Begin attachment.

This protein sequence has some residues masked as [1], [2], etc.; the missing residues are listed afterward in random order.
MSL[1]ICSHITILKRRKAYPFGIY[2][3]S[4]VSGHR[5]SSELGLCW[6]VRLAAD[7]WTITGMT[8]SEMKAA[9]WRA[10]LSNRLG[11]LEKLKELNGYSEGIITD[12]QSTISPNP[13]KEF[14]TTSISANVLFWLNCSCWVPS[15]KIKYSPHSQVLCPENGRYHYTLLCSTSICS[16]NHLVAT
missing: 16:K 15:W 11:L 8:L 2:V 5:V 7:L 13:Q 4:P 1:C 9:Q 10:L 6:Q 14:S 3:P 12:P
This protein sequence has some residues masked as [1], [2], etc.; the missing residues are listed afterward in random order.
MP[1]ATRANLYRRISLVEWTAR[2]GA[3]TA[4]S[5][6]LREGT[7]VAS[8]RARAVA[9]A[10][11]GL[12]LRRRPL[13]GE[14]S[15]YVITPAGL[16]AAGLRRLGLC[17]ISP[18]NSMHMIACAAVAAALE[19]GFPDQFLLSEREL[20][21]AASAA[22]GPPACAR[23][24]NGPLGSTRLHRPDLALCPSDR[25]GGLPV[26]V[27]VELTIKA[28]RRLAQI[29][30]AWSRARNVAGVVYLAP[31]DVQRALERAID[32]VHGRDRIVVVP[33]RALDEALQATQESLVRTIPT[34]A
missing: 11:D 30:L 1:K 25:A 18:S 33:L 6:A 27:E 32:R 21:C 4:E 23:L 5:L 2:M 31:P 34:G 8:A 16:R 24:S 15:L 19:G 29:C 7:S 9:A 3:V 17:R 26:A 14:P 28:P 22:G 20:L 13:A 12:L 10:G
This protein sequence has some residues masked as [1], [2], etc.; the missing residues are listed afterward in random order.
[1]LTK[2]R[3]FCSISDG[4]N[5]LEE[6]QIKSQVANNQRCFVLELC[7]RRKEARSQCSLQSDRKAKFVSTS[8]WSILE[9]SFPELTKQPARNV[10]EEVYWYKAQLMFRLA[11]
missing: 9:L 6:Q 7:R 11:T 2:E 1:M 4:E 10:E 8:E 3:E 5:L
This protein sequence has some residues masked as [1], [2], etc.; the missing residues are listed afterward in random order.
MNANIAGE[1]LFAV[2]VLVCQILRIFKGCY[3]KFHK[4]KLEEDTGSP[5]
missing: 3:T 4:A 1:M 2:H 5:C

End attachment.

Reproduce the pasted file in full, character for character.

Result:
This protein sequence has some residues masked as [1], [2], etc.; the missing residues are listed afterward in random order.
MSL[1]ICSHITILKRRKAYPFGIY[2][3]S[4]VSGHR[5]SSELGLCW[6]VRLAAD[7]WTITGMT[8]SEMKAA[9]WRA[10]LSNRLG[11]LEKLKELNGYSEGIITD[12]QSTISPNP[13]KEF[14]TTSISANVLFWLNCSCWVPS[15]KIKYSPHSQVLCPENGRYHYTLLCSTSICS[16]NHLVAT
missing: 16:K 15:W 11:L 8:L 2:V 5:V 7:L 13:Q 4:P 1:C 9:Q 10:L 6:Q 14:S 3:P 12:P
This protein sequence has some residues masked as [1], [2], etc.; the missing residues are listed afterward in random order.
MP[1]ATRANLYRRISLVEWTAR[2]GA[3]TA[4]S[5][6]LREGT[7]VAS[8]RARAVA[9]A[10][11]GL[12]LRRRPL[13]GE[14]S[15]YVITPAGL[16]AAGLRRLGLC[17]ISP[18]NSMHMIACAAVAAALE[19]GFPDQFLLSEREL[20][21]AASAA[22]GPPACAR[23][24]NGPLGSTRLHRPDLALCPSDR[25]GGLPV[26]V[27]VELTIKA[28]RRLAQI[29][30]AWSRARNVAGVVYLAP[31]DVQRALERAID[32]VHGRDRIVVVP[33]RALDEALQATQESLVRTIPT[34]A
missing: 11:D 30:L 1:K 25:A 18:S 33:L 6:A 27:E 32:R 21:C 4:E 23:L 5:L 2:M 31:P 34:G 8:A 16:R 24:S 15:L 19:G 29:C 7:S 9:A 3:V 17:R 26:A 14:P 28:P 22:G 20:L 13:A 12:L 10:G
This protein sequence has some residues masked as [1], [2], etc.; the missing residues are listed afterward in random order.
[1]LTK[2]R[3]FCSISDG[4]N[5]LEE[6]QIKSQVANNQRCFVLELC[7]RRKEARSQCSLQSDRKAKFVSTS[8]WSILE[9]SFPELTKQPARNV[10]EEVYWYKAQLMFRLA[11]
missing: 9:L 6:Q 7:R 11:T 2:E 1:M 4:E 10:E 8:E 3:E 5:L
This protein sequence has some residues masked as [1], [2], etc.; the missing residues are listed afterward in random order.
MNANIAGE[1]LFAV[2]VLVCQILRIFKGCY[3]KFHK[4]KLEEDTGSP[5]
missing: 3:T 4:A 1:M 2:H 5:C